Biden on Nigerian Election

President Joe Biden poses for his official portrait Wednesday, March 3, 2021, in the Library of the White House. (Official White House Photo by Adam Schultz)

On Tuesday, President Joe Biden spoke out about the upcoming Nigerian election from the White House. During a press conference, the President addressed concerns about the integrity of the election and the need for a free and fair process.

Biden began by acknowledging the importance of Nigeria, as it is Africa’s largest democracy and has a significant impact on the continent’s stability and economic growth. He then expressed concern over reports of violence and intimidation surrounding the election, particularly in the northern regions of the country.

The President went on to emphasize the importance of a transparent and peaceful electoral process, stating that “the success of democracy in Nigeria is crucial to the future of the country and the region as a whole.”

Biden also called on Nigerian leaders to ensure that all citizens are able to participate in the election without fear of violence or retribution. He urged the government to take necessary steps to prevent any acts of violence and to hold accountable those who seek to undermine the electoral process.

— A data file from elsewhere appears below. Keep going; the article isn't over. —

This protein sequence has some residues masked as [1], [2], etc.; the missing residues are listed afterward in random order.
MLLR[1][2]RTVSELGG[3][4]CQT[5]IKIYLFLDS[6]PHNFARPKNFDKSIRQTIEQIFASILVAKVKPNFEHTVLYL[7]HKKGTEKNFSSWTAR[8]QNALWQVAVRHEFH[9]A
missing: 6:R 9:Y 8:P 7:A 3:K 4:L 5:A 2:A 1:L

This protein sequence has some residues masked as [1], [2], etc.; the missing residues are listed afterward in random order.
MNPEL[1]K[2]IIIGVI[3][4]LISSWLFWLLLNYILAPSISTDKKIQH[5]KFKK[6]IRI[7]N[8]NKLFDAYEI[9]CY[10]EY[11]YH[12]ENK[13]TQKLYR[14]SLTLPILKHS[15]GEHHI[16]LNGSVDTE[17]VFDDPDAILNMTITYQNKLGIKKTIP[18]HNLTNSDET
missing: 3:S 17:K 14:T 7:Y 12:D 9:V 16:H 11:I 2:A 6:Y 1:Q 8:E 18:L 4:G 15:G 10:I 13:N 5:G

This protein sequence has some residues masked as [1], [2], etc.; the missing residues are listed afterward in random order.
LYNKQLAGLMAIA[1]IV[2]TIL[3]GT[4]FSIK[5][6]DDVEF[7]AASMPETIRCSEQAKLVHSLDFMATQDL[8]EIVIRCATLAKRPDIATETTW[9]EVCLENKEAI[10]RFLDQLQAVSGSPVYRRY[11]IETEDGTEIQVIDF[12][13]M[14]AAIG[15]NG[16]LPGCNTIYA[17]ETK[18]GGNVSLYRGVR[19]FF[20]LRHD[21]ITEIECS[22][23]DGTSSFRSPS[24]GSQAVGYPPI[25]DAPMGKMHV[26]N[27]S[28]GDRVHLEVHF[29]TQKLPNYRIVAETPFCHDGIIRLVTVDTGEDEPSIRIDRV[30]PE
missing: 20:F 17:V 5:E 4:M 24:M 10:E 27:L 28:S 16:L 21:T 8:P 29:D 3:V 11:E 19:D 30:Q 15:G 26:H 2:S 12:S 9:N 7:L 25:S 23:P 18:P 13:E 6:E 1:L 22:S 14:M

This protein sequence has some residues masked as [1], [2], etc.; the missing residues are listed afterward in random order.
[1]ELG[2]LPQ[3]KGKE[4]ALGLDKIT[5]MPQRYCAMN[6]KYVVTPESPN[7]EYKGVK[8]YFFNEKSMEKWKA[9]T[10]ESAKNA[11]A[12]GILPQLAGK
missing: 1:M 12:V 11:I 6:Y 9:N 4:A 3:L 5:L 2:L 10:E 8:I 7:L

The President’s comments come as Nigeria prepares for its next general election, scheduled to take place in 2023. The country has a history of contentious and violent elections, with allegations of vote rigging and intimidation.

Biden’s statement is part of a broader U.S. policy to support democracy and human rights around the world. The U.S. has a long-standing relationship with Nigeria and has provided assistance to the country in areas such as health, education, and security.

The President concluded his remarks by expressing the U.S.’s commitment to working with Nigeria to promote democracy and stability in the region. He reiterated that a free and fair election is essential for the continued success of Nigeria’s democracy and urged all parties to respect the electoral process.

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Source: The White House